25. For I have satiated the weary soul, and I have replenished every sorrowful soul.
25. Quia irrigabo (vel, inebriabo) animam sitientem, et Omnem animam quae deficit implebo.
By this verse he removes every doubt, lest any one should reject what he had promised as to the restoration of the people, because the Jews and the Israelites were at the time as dead men. He therefore says, I will water the thirsty soul; some render it |the weary soul;| but nphs yphh, nupesh oiphe, is often taken metaphorically for a thirsty soul. So in Psalm 143:6, it is said,
|I am as a dry land;|
weariness cannot be suitably applied to land; and in Isaiah 29:8, we have these words,
|As one dreaming he thinks that he eats; afterwards, when awake, his soul is empty: and as one who thinks that he drinks,|
etc. The Prophet employs there the same word, because there is hardly ever weariness without thirst; we contract thirst by weariness. Then the soul is said to be yphh, oiphe, by a metaphor, not weary, but on the contrary thirsty; and the verb corresponds, which means to inebriate, to irrigate, or to water, and often to satiate. I will then irrigate, or water to satiety, thy dry soul, and every soul which faints, etc., but as d'v, dab, means to be deficient, and sometimes to be wearied, here it denotes a defect, for it follows, I will fill It is then to be taken for a famished soul.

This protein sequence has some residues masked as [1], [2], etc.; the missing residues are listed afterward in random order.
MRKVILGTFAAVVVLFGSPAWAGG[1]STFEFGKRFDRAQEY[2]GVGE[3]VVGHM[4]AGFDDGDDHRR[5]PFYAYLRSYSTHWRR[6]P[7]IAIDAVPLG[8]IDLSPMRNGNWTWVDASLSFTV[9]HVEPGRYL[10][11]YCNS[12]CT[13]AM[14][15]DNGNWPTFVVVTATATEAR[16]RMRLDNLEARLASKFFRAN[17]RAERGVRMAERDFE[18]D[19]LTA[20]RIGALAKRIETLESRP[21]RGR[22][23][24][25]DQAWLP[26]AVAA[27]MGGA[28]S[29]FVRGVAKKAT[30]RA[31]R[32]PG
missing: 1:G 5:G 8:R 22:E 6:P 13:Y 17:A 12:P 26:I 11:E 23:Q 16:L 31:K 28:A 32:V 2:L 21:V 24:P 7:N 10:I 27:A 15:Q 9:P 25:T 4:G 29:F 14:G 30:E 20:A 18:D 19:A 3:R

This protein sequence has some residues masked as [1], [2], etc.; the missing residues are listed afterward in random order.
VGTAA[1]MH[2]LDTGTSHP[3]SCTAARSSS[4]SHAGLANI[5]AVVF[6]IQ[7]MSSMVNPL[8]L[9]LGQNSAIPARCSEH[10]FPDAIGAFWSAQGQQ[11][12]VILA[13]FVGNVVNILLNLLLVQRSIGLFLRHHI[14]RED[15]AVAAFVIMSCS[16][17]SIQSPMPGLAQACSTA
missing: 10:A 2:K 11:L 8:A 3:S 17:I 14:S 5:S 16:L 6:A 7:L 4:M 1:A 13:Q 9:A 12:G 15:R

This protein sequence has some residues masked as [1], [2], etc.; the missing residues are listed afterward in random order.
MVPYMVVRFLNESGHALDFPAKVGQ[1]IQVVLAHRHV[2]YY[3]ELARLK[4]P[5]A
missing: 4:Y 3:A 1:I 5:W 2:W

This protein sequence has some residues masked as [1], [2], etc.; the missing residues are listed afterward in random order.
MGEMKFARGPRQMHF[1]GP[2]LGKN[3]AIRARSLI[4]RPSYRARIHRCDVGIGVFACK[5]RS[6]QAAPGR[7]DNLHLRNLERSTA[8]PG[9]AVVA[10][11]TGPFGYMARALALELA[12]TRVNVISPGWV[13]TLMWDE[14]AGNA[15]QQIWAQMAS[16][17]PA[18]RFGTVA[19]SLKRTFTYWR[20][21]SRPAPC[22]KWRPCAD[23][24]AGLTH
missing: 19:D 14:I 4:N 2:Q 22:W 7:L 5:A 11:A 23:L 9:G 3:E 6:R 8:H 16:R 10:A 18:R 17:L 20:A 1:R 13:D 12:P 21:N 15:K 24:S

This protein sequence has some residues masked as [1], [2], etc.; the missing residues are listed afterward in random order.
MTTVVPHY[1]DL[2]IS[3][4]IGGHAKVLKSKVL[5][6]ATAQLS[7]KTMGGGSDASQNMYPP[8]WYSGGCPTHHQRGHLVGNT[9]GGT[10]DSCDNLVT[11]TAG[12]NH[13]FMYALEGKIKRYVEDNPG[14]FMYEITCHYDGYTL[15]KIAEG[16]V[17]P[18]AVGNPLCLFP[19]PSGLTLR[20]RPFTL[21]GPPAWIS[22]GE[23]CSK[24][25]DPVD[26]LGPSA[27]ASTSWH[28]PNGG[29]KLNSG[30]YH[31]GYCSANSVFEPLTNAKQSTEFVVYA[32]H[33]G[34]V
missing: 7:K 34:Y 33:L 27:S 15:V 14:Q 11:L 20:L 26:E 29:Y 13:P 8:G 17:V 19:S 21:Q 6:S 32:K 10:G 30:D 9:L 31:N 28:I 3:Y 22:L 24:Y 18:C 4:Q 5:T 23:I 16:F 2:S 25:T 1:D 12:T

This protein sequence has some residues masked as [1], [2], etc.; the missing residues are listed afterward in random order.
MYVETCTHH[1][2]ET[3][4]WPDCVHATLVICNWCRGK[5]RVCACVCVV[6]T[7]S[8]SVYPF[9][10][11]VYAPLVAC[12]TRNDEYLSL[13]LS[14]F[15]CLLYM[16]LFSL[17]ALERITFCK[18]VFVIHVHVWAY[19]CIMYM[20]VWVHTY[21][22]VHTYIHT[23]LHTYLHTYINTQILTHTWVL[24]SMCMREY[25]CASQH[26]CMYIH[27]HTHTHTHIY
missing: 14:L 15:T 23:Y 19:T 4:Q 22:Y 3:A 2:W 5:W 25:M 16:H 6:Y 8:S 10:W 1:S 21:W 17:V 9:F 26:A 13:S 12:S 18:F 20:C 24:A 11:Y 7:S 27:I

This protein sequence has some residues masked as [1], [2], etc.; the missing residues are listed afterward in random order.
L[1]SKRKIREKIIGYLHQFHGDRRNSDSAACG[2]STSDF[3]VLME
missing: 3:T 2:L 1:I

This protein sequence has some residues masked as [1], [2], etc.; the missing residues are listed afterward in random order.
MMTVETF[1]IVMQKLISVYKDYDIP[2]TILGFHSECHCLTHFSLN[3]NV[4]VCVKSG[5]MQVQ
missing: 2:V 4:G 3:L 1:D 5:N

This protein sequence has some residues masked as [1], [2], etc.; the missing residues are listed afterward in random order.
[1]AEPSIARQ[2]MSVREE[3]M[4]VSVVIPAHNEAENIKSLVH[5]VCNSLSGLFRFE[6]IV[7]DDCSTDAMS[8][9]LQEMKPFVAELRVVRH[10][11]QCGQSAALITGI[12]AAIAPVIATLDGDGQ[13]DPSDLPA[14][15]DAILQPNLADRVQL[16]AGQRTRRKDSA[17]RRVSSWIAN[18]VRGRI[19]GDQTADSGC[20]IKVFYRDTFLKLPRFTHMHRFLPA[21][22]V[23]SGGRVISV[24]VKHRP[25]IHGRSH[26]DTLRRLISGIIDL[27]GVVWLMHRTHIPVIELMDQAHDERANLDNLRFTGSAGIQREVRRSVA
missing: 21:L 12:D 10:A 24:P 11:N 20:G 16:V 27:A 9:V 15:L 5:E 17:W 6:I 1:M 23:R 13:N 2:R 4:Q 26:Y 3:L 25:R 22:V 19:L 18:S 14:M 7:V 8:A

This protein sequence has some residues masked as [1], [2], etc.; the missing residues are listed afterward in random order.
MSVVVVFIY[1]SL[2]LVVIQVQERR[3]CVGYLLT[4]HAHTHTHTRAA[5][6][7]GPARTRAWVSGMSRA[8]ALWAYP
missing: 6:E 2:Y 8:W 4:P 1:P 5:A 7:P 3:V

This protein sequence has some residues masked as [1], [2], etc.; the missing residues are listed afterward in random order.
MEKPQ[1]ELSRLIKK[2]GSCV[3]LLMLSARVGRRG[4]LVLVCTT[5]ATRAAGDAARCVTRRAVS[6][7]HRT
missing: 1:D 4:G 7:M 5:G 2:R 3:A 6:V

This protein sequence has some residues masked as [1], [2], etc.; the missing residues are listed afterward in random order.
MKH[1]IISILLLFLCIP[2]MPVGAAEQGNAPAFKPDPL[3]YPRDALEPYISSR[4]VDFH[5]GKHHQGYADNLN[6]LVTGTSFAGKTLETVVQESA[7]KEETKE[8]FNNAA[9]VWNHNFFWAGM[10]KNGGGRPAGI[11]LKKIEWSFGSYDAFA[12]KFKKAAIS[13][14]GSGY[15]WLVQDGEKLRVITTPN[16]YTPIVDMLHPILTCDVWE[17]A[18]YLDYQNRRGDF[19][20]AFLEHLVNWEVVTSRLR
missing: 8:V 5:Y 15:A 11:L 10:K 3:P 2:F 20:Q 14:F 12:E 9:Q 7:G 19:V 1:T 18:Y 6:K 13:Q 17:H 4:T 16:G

The meaning is, that though the Israelites should hunger and thirst, and be for a time without food and drink, yet their want would not prevent God from affording them relief, for he had the power and the will to satisfy the hungry, and to give drink to the thirsty, or to those who were fainting on account of thirst. It now follows, --